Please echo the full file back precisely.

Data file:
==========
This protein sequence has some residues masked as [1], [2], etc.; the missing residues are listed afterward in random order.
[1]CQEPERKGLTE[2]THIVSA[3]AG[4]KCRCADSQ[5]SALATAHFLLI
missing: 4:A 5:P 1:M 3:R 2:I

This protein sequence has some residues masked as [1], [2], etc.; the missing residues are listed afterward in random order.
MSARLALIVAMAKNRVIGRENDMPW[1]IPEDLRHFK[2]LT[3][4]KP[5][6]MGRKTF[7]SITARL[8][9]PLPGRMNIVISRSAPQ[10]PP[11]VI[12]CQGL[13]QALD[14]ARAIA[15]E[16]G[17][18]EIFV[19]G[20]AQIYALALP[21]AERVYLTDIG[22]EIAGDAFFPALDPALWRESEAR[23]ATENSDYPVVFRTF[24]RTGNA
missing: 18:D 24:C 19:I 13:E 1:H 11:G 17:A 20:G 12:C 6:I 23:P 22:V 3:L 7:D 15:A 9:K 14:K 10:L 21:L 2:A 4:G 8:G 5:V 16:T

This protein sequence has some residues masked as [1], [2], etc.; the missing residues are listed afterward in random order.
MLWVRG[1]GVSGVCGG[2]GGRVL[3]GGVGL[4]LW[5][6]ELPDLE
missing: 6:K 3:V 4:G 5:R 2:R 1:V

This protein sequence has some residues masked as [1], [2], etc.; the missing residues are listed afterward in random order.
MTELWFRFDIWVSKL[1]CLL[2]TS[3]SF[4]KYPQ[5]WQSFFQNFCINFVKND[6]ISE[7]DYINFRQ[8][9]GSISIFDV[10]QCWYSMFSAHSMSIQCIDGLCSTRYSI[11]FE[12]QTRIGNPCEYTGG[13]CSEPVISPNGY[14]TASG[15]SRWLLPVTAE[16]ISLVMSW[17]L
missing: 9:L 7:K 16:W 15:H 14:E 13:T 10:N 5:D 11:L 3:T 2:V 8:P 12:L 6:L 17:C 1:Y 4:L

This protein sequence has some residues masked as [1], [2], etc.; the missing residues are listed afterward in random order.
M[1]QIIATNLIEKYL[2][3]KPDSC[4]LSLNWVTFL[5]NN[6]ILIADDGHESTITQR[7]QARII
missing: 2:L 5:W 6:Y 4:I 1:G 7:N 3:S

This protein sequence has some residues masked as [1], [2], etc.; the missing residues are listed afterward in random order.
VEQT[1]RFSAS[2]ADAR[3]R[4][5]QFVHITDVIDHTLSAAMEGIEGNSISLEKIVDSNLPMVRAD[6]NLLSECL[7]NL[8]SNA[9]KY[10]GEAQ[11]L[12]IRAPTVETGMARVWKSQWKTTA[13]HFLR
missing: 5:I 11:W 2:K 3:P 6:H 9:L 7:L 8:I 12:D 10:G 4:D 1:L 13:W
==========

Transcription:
This protein sequence has some residues masked as [1], [2], etc.; the missing residues are listed afterward in random order.
[1]CQEPERKGLTE[2]THIVSA[3]AG[4]KCRCADSQ[5]SALATAHFLLI
missing: 4:A 5:P 1:M 3:R 2:I

This protein sequence has some residues masked as [1], [2], etc.; the missing residues are listed afterward in random order.
MSARLALIVAMAKNRVIGRENDMPW[1]IPEDLRHFK[2]LT[3][4]KP[5][6]MGRKTF[7]SITARL[8][9]PLPGRMNIVISRSAPQ[10]PP[11]VI[12]CQGL[13]QALD[14]ARAIA[15]E[16]G[17][18]EIFV[19]G[20]AQIYALALP[21]AERVYLTDIG[22]EIAGDAFFPALDPALWRESEAR[23]ATENSDYPVVFRTF[24]RTGNA
missing: 18:D 24:C 19:I 13:E 1:H 11:G 17:A 20:G 12:C 6:I 23:P 22:V 3:L 7:D 15:A 9:K 14:K 10:L 21:L 2:A 4:G 8:G 5:V 16:T

This protein sequence has some residues masked as [1], [2], etc.; the missing residues are listed afterward in random order.
MLWVRG[1]GVSGVCGG[2]GGRVL[3]GGVGL[4]LW[5][6]ELPDLE
missing: 6:K 3:V 4:G 5:R 2:R 1:V

This protein sequence has some residues masked as [1], [2], etc.; the missing residues are listed afterward in random order.
MTELWFRFDIWVSKL[1]CLL[2]TS[3]SF[4]KYPQ[5]WQSFFQNFCINFVKND[6]ISE[7]DYINFRQ[8][9]GSISIFDV[10]QCWYSMFSAHSMSIQCIDGLCSTRYSI[11]FE[12]QTRIGNPCEYTGG[13]CSEPVISPNGY[14]TASG[15]SRWLLPVTAE[16]ISLVMSW[17]L
missing: 9:L 7:K 16:W 15:H 14:E 13:T 10:N 5:D 11:L 3:T 2:V 8:P 12:L 6:L 17:C 1:Y 4:L

This protein sequence has some residues masked as [1], [2], etc.; the missing residues are listed afterward in random order.
M[1]QIIATNLIEKYL[2][3]KPDSC[4]LSLNWVTFL[5]NN[6]ILIADDGHESTITQR[7]QARII
missing: 2:L 5:W 6:Y 4:I 1:G 7:N 3:S

This protein sequence has some residues masked as [1], [2], etc.; the missing residues are listed afterward in random order.
VEQT[1]RFSAS[2]ADAR[3]R[4][5]QFVHITDVIDHTLSAAMEGIEGNSISLEKIVDSNLPMVRAD[6]NLLSECL[7]NL[8]SNA[9]KY[10]GEAQ[11]L[12]IRAPTVETGMARVWKSQWKTTA[13]HFLR
missing: 5:I 11:W 2:K 3:P 6:H 9:L 7:L 8:I 12:D 10:G 4:D 1:L 13:W